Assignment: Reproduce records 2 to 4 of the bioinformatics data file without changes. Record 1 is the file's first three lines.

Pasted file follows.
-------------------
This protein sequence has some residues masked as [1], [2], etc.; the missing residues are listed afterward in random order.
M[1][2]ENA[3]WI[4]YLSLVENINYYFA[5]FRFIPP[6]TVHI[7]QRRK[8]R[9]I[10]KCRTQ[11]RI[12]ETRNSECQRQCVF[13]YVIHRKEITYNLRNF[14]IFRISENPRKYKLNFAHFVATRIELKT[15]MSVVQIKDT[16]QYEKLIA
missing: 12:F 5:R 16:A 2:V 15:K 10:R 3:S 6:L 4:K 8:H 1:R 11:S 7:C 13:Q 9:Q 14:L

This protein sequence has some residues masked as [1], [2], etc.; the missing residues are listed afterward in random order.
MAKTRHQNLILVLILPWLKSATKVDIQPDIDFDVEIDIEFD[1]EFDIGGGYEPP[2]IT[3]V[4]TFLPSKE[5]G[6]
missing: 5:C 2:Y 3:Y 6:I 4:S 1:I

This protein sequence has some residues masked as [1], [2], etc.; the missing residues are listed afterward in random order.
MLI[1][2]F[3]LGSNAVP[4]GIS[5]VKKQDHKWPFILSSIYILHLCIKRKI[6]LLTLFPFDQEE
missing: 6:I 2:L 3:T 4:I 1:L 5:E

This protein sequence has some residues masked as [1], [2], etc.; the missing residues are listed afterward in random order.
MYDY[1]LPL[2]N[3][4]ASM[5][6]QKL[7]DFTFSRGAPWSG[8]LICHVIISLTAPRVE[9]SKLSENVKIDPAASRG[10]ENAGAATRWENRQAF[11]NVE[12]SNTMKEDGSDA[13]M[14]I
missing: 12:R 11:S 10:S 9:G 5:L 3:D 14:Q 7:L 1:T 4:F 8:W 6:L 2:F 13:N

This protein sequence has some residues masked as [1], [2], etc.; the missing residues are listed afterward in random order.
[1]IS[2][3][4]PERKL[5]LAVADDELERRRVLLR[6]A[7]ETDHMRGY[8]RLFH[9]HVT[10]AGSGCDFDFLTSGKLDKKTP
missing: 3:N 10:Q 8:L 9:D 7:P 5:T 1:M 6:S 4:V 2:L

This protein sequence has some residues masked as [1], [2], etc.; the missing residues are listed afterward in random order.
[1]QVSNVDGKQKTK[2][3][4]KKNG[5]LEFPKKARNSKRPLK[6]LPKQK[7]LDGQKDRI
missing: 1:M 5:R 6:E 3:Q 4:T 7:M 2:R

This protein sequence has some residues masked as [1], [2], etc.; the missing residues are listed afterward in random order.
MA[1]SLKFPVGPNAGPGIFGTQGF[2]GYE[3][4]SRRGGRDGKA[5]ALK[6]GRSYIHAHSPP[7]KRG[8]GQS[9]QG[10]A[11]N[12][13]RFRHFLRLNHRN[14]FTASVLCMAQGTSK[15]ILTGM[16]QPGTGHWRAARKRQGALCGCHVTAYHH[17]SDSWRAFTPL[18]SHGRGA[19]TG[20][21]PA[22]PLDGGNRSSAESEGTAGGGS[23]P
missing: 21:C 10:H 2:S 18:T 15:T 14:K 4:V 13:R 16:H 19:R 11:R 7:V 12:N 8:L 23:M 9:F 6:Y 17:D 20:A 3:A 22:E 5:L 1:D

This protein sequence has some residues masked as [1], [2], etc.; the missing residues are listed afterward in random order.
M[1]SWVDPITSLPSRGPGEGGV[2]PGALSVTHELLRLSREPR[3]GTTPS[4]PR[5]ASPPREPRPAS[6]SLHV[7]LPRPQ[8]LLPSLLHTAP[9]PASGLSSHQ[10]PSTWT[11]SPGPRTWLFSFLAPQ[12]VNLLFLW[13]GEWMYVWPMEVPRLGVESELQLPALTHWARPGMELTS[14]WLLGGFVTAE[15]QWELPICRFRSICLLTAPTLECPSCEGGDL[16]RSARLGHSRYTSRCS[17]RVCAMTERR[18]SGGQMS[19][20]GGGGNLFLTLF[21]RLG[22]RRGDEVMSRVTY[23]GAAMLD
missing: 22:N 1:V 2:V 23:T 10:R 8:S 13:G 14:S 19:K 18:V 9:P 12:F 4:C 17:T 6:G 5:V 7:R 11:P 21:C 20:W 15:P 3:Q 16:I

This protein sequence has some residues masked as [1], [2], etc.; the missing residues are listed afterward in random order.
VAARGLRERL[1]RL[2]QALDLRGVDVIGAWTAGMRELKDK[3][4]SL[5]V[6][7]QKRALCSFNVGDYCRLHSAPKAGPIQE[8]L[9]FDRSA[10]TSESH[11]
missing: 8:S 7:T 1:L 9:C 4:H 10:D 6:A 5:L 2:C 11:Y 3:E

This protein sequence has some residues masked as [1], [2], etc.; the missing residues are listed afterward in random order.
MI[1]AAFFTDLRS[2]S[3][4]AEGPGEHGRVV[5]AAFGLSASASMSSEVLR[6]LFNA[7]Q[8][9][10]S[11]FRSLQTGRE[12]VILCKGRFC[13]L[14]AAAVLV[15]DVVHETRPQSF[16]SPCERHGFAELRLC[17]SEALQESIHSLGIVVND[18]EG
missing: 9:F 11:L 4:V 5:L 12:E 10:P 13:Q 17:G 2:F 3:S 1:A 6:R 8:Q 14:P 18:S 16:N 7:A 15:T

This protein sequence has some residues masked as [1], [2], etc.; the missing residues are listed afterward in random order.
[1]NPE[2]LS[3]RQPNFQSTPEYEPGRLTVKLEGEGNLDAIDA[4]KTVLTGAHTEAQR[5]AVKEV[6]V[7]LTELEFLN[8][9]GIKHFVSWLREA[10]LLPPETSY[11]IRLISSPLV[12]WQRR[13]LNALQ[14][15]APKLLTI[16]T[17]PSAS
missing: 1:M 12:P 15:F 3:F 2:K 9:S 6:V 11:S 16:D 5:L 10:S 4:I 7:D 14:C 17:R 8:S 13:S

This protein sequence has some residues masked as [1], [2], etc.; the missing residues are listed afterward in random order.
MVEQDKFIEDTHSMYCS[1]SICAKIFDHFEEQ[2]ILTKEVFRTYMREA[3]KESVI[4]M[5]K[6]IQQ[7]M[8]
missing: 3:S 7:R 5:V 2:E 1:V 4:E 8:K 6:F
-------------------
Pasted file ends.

This protein sequence has some residues masked as [1], [2], etc.; the missing residues are listed afterward in random order.
MAKTRHQNLILVLILPWLKSATKVDIQPDIDFDVEIDIEFD[1]EFDIGGGYEPP[2]IT[3]V[4]TFLPSKE[5]G[6]
missing: 5:C 2:Y 3:Y 6:I 4:S 1:I

This protein sequence has some residues masked as [1], [2], etc.; the missing residues are listed afterward in random order.
MLI[1][2]F[3]LGSNAVP[4]GIS[5]VKKQDHKWPFILSSIYILHLCIKRKI[6]LLTLFPFDQEE
missing: 6:I 2:L 3:T 4:I 1:L 5:E

This protein sequence has some residues masked as [1], [2], etc.; the missing residues are listed afterward in random order.
MYDY[1]LPL[2]N[3][4]ASM[5][6]QKL[7]DFTFSRGAPWSG[8]LICHVIISLTAPRVE[9]SKLSENVKIDPAASRG[10]ENAGAATRWENRQAF[11]NVE[12]SNTMKEDGSDA[13]M[14]I
missing: 12:R 11:S 10:S 9:G 5:L 3:D 14:Q 7:L 1:T 4:F 8:W 6:L 2:F 13:N